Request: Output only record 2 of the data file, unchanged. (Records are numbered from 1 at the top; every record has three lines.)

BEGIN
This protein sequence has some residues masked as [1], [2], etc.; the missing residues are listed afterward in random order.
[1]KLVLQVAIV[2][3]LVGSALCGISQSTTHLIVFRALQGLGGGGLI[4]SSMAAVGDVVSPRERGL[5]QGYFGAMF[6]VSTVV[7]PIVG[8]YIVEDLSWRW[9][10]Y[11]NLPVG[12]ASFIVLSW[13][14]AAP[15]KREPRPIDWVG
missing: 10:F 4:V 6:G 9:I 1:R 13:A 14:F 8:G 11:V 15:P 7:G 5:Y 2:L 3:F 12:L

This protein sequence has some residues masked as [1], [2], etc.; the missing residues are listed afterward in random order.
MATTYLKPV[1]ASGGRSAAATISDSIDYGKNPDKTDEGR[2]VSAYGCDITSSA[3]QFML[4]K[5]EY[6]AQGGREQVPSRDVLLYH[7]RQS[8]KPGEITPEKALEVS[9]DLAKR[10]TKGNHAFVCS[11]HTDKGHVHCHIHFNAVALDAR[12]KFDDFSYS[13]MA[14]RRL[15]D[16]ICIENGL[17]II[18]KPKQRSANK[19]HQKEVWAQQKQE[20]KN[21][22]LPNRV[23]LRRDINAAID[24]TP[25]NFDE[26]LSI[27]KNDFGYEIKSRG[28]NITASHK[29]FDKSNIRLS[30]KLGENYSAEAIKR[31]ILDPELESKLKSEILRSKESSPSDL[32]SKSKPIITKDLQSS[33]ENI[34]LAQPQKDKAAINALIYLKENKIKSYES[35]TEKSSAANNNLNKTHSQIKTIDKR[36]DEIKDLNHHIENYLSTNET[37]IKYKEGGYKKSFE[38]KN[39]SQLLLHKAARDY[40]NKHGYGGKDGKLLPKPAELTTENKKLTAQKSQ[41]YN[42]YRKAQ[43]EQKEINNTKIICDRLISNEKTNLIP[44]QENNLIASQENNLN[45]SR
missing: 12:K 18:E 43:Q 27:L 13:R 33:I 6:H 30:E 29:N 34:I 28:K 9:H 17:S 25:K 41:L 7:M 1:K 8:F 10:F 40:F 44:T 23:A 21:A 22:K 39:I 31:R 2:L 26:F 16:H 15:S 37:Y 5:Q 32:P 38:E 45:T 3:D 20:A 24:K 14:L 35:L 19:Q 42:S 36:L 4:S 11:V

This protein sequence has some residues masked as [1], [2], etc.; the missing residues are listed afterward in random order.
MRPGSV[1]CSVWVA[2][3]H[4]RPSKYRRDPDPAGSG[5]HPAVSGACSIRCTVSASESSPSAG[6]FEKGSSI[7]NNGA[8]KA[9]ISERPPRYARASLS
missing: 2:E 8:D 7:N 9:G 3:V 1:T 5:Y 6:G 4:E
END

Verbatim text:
This protein sequence has some residues masked as [1], [2], etc.; the missing residues are listed afterward in random order.
MATTYLKPV[1]ASGGRSAAATISDSIDYGKNPDKTDEGR[2]VSAYGCDITSSA[3]QFML[4]K[5]EY[6]AQGGREQVPSRDVLLYH[7]RQS[8]KPGEITPEKALEVS[9]DLAKR[10]TKGNHAFVCS[11]HTDKGHVHCHIHFNAVALDAR[12]KFDDFSYS[13]MA[14]RRL[15]D[16]ICIENGL[17]II[18]KPKQRSANK[19]HQKEVWAQQKQE[20]KN[21][22]LPNRV[23]LRRDINAAID[24]TP[25]NFDE[26]LSI[27]KNDFGYEIKSRG[28]NITASHK[29]FDKSNIRLS[30]KLGENYSAEAIKR[31]ILDPELESKLKSEILRSKESSPSDL[32]SKSKPIITKDLQSS[33]ENI[34]LAQPQKDKAAINALIYLKENKIKSYES[35]TEKSSAANNNLNKTHSQIKTIDKR[36]DEIKDLNHHIENYLSTNET[37]IKYKEGGYKKSFE[38]KN[39]SQLLLHKAARDY[40]NKHGYGGKDGKLLPKPAELTTENKKLTAQKSQ[41]YN[42]YRKAQ[43]EQKEINNTKIICDRLISNEKTNLIP[44]QENNLIASQENNLN[45]SR
missing: 12:K 18:E 43:Q 27:L 13:R 33:I 6:H 30:E 29:N 34:I 28:K 9:H 17:S 25:K 41:L 7:M 1:K 8:F 10:F 40:F 44:T 23:A 21:A 22:K 39:I 31:R 2:L 26:F 16:H 15:S 37:Y 5:Q 32:P 38:E 45:T 3:D 20:A 24:K 14:L 35:L 19:Q 42:S 36:L 4:S 11:V